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Decisions, Decisions

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Running a baseball team demands a constant stream of choices. A team will make good and bad ones every week, both on the field and off. When the magnitude or the frequency of the bad choices pile up, teams hit sour times. For some franchises (See Pirates, Pittsburgh) those times last a decade or more. For our beloved Giants, it's three years and counting.


That's three years of losing baseball, but the bad decisions stretch back a bit more. After several years of being in the black, Brian Sabean's judgment really shifted to the red side of the ledger after the World Series loss. Since then, the A.J. Pierzynski trade and the Barry Zito deal have served as big ugly bookends to an arc of generally poor decision making. (In today’s column, ESPN's Rob Neyer has produced my favorite line so far about the Zito contract: "He's not Chan Ho Park. Not yet, anyway.")


But as I mentioned in my previous post, I'm encouraged by the organization's general decision-making of the past several months, starting with the Matt Morris trade. Could things be better? Sure. In an ideal world, Sabean would have traded every overpaid veteran for promising young talent. But I'm talking general trends here.


For your delectation, I present my list of recent good choices the Giants brass have made, with a little schizophrenic counterpoint to entertain and enlighten.


Traded Morris for Rajai Davis


Q: Yeah, but why wasn't Morris traded in May before he started tanking?

A: Probably because other GMs were waiting to see if Morris would start tanking.


Traded Mark Sweeney for Travis Denker


Q: Travis Whatsis?

A: Well, sure, but Mr. Whatsis did a bang-up job in Single A after the trade...

Q: Single A? Big deal. And it was a tiny sample size.

A: Don't interrupt me. The fact that the Giants got anything at all for Sweeney was a coup.


Made Kevin Correia a starter


Q: He began his career as a starter. How did he end up in the bullpen, anyway?

A: He didn't start out well as a starter. And for a long time he wasn't very good as a reliever, either. Sometimes it takes a while to learn the craft of pitching. Down the stretch in 2007, Correia seemed to apply lessons learned from his bullpen stint. I credit the Giants for sticking with him.

Q: Can we really give the Giants credit for this, or is it just dumb luck?

A: Why not both?


Gave Kevin Frandsen more playing time


Q: No. No no no. This was the biggest no-brainer in the history of mankind. I give them no credit for this. It should have happened months earlier.

A: Hey, they could have continued to play Durham down the stretch. When the voices in your head tell you to cut off your own foot to keep the bugs from crawling out, and you not only refrain from doing so but you also remember to put on clean socks every day, that counts as a good decision, doesn't it?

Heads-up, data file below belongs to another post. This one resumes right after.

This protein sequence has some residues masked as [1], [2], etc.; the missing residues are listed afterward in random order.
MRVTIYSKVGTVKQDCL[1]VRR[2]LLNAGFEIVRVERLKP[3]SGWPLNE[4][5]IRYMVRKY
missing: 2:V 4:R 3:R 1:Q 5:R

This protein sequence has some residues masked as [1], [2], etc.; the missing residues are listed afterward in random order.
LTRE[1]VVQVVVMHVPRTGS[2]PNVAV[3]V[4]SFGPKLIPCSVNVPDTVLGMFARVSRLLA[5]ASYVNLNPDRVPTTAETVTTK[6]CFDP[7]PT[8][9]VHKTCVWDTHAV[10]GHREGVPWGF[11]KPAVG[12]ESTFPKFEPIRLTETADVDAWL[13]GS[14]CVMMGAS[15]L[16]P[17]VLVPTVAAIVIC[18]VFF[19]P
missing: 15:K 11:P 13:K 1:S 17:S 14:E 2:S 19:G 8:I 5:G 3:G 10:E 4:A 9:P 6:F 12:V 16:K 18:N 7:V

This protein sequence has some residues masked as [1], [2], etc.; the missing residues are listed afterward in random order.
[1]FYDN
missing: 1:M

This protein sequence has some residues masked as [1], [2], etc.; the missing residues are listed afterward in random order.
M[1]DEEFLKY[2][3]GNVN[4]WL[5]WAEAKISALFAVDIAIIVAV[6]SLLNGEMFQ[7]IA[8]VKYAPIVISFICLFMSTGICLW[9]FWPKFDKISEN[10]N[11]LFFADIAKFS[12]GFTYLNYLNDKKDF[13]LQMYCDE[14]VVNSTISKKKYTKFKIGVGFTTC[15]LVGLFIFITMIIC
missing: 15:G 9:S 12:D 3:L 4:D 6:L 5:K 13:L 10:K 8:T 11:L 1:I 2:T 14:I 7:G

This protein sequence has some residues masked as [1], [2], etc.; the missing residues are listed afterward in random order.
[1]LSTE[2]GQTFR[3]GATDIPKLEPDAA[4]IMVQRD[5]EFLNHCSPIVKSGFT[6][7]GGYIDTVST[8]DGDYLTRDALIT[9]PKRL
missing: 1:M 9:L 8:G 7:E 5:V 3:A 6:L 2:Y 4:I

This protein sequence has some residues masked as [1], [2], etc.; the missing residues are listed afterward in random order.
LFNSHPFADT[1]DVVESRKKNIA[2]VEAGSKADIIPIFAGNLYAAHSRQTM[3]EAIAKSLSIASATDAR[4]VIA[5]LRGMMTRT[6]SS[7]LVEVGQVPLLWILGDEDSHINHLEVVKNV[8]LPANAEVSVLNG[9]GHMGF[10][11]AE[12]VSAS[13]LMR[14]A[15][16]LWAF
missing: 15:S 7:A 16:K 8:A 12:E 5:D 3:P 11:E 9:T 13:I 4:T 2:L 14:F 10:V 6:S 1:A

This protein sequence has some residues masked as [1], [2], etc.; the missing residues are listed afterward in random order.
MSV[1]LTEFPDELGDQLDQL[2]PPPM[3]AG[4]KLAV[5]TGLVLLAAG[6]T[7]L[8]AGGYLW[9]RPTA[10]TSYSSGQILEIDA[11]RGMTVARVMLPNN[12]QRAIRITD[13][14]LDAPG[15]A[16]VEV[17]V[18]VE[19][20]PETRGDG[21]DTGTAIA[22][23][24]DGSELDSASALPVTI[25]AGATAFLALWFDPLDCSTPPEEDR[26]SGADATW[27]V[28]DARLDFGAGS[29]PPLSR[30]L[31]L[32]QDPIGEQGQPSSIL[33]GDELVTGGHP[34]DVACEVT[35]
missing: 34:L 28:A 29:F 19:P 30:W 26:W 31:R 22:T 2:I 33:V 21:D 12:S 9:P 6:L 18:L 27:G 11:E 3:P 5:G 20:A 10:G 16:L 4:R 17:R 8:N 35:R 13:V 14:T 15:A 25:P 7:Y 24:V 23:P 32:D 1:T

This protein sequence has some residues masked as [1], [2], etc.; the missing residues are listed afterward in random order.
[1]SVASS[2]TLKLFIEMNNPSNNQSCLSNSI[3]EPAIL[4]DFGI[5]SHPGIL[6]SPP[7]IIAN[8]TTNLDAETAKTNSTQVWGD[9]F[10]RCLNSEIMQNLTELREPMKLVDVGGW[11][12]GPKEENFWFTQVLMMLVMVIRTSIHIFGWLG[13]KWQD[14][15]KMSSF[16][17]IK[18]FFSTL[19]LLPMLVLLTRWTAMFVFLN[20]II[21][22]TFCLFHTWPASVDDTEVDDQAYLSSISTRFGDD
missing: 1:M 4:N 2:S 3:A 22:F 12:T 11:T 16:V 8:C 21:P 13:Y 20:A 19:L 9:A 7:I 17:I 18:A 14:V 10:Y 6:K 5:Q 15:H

Q: I can't believe I'm reading this.   


Decided to part ways with Barry Bonds


Q: Hold on. This decision only looks good because Bonds just got indicted.

A: Exactly.

Q: You're a cynical bastard. The Giants squeezed all the marketing juice they could from Bonds's heroic, time-ravaged body then tossed him aside.

A: I never said good decisions had to gush from a fountain filled with candies and flower petals. Besides, Bonds wasn't exactly exploited against his will in 2007. It's obvious both sides used each other to maximum effect.

Q: Do you think the Giants cut ties with Bonds because they knew the indictment was coming?

A: Maybe. But they re-signed Barry last year with the same cloud over his head. If the risk/reward of bringing him back yet again landed on the reward side, they probably would have signed on for another year of The Freak Show.


Re-signed Omar Vizquel


Q: He's 40 frickin’ years old.

A: That's not a question.

Q: How is this good?

A: We've discussed this already. Do we have to go over it again? Read this, then get back to me.


Re-signed Tyler Walker


Q: Oh please. This barely qualifies as a "good decision." It's just stocking up on bullpen biomass. 

A: First of all, Walker will make less than $1 million in 2008. So he's dirt-cheap by today's standards. Second, he showed in September that he's healthy. His stuff was very good and he pitched a couple times on back-to-back days. Third, he's not that old: 32 next July. He could be one of those guys who puts experience and health together and has a great run of success. Even if that run lasts just a few months, the Giants will have gotten their money's worth. This was a much better idea than....


Signing Scott Linebrink to a 4-year, $19 million contract


Q: The White Sox did that, not the Giants.

A: Right. It’s still a good decision. And while we're on that note...


Not signing Torii Hunter


Q: I'm with you on that one.

A: Thank you. I'll admit that last month I made some noise that signing Hunter wouldn't be the worst thing. But I never envisioned a contract that averaged $18 million a year. It's pure insanity. Almost as insane as paying a soft-tossing left-handed pitcher $126 million for seven years.

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